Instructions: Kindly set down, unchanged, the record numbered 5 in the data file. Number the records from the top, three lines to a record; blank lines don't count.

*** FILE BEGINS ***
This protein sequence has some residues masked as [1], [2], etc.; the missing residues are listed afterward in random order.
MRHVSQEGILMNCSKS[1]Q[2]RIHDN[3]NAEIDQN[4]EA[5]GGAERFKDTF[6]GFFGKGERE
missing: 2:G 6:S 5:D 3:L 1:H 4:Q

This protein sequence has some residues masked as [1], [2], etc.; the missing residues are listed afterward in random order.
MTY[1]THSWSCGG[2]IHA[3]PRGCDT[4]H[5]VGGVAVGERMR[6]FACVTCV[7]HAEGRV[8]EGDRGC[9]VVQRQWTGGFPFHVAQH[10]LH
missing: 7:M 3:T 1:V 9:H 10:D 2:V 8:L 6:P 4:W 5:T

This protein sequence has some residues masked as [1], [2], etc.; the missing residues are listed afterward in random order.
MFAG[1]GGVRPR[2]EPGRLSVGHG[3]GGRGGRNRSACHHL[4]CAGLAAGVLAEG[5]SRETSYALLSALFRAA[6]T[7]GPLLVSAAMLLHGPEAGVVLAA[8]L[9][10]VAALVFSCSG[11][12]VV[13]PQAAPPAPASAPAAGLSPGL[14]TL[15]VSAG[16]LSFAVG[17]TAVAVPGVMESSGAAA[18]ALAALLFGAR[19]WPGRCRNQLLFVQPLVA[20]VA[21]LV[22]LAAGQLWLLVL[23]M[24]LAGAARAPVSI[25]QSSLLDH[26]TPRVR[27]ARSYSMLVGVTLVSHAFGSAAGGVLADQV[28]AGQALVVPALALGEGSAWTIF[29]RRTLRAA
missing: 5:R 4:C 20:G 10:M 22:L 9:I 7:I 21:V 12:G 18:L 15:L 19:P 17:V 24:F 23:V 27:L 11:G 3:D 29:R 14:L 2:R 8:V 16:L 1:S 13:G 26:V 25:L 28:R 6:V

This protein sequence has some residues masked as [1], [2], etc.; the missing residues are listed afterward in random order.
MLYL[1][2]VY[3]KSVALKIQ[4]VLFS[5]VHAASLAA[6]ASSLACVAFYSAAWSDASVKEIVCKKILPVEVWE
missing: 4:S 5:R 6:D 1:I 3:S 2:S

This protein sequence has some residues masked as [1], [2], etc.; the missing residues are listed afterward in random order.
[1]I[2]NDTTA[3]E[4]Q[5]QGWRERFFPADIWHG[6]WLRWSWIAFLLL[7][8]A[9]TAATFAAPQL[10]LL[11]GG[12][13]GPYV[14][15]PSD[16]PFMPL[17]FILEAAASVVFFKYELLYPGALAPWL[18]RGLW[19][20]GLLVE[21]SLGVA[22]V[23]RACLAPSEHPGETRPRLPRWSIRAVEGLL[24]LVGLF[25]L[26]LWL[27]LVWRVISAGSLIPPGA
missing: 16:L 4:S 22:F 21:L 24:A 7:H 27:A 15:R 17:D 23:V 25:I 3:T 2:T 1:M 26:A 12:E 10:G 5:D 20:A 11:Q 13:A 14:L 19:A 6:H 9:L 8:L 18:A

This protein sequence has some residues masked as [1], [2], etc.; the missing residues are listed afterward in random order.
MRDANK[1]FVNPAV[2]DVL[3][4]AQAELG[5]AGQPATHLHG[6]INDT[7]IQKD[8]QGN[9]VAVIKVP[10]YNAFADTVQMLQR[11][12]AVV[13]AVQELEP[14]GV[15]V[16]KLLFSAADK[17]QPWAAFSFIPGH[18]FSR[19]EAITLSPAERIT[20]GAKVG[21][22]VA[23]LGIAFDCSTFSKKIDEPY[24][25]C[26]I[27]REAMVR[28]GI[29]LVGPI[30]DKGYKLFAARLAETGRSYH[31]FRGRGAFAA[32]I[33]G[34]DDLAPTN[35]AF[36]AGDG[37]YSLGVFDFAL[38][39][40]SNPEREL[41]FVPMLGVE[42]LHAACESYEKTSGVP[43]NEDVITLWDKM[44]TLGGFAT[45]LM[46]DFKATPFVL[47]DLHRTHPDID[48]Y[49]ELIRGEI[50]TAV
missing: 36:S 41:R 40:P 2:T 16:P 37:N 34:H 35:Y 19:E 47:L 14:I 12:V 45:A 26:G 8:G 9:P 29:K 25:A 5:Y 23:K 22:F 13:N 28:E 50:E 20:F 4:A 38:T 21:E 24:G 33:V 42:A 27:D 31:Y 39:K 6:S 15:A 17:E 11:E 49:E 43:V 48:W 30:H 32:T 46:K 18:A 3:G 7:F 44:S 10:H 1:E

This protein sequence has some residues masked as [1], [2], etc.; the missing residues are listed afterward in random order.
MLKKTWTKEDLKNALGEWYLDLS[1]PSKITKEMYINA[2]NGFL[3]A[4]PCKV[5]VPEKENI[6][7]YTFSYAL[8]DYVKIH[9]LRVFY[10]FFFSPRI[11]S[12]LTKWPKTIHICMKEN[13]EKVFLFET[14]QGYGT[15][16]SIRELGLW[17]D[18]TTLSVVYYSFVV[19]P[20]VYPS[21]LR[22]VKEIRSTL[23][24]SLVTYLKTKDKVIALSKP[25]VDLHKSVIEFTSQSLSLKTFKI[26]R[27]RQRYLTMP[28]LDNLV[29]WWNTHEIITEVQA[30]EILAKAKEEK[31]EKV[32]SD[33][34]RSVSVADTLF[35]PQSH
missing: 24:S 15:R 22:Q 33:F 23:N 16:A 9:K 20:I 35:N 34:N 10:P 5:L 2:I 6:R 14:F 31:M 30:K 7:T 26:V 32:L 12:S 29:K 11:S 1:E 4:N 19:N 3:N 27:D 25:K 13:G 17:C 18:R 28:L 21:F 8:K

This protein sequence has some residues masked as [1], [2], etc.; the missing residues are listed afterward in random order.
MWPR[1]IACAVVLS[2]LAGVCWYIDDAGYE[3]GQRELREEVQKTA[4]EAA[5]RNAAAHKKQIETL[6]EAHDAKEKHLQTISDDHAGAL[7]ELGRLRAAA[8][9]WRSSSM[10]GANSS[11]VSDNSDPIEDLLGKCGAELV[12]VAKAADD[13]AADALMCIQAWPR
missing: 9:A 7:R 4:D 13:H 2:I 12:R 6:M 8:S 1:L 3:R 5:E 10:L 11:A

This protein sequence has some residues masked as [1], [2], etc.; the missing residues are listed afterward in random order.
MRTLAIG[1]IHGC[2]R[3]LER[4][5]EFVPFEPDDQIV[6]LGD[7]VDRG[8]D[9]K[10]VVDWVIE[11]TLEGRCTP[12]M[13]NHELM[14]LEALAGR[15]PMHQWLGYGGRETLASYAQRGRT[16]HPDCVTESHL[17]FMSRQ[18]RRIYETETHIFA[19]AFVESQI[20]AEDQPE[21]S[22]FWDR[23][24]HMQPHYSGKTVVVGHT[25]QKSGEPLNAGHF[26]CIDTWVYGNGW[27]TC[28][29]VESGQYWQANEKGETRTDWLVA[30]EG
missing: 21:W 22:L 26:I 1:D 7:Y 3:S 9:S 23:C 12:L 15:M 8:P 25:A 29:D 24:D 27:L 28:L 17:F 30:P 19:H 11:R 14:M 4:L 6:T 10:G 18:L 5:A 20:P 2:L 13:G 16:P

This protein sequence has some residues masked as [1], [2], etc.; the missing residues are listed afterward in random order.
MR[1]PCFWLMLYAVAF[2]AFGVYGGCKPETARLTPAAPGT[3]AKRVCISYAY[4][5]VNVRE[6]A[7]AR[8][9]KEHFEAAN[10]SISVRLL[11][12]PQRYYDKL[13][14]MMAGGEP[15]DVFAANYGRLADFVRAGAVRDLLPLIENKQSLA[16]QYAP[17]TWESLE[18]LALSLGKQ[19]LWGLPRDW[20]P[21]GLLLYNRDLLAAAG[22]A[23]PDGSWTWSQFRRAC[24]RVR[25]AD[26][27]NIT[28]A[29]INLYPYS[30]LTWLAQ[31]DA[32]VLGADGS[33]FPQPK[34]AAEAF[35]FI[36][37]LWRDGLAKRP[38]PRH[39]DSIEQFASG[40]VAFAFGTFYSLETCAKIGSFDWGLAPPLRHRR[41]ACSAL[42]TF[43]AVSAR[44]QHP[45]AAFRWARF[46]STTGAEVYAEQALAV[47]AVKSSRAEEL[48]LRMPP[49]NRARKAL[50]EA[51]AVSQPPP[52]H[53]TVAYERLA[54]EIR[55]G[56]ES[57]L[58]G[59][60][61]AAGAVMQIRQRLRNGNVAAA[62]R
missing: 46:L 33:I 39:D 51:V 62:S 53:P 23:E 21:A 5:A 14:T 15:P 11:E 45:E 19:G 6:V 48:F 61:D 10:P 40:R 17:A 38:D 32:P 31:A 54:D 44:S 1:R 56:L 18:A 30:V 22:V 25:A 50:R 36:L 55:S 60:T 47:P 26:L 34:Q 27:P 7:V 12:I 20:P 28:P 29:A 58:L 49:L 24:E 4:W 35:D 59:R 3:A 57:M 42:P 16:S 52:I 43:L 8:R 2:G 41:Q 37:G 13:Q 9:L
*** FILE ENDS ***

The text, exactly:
This protein sequence has some residues masked as [1], [2], etc.; the missing residues are listed afterward in random order.
[1]I[2]NDTTA[3]E[4]Q[5]QGWRERFFPADIWHG[6]WLRWSWIAFLLL[7][8]A[9]TAATFAAPQL[10]LL[11]GG[12][13]GPYV[14][15]PSD[16]PFMPL[17]FILEAAASVVFFKYELLYPGALAPWL[18]RGLW[19][20]GLLVE[21]SLGVA[22]V[23]RACLAPSEHPGETRPRLPRWSIRAVEGLL[24]LVGLF[25]L[26]LWL[27]LVWRVISAGSLIPPGA
missing: 16:L 4:S 22:F 21:L 24:A 7:H 27:A 15:R 17:D 23:V 25:I 3:T 2:T 1:M 26:A 12:E 10:G 5:D 20:A 11:Q 13:A 14:L 19:A 6:H 9:L 8:L 18:A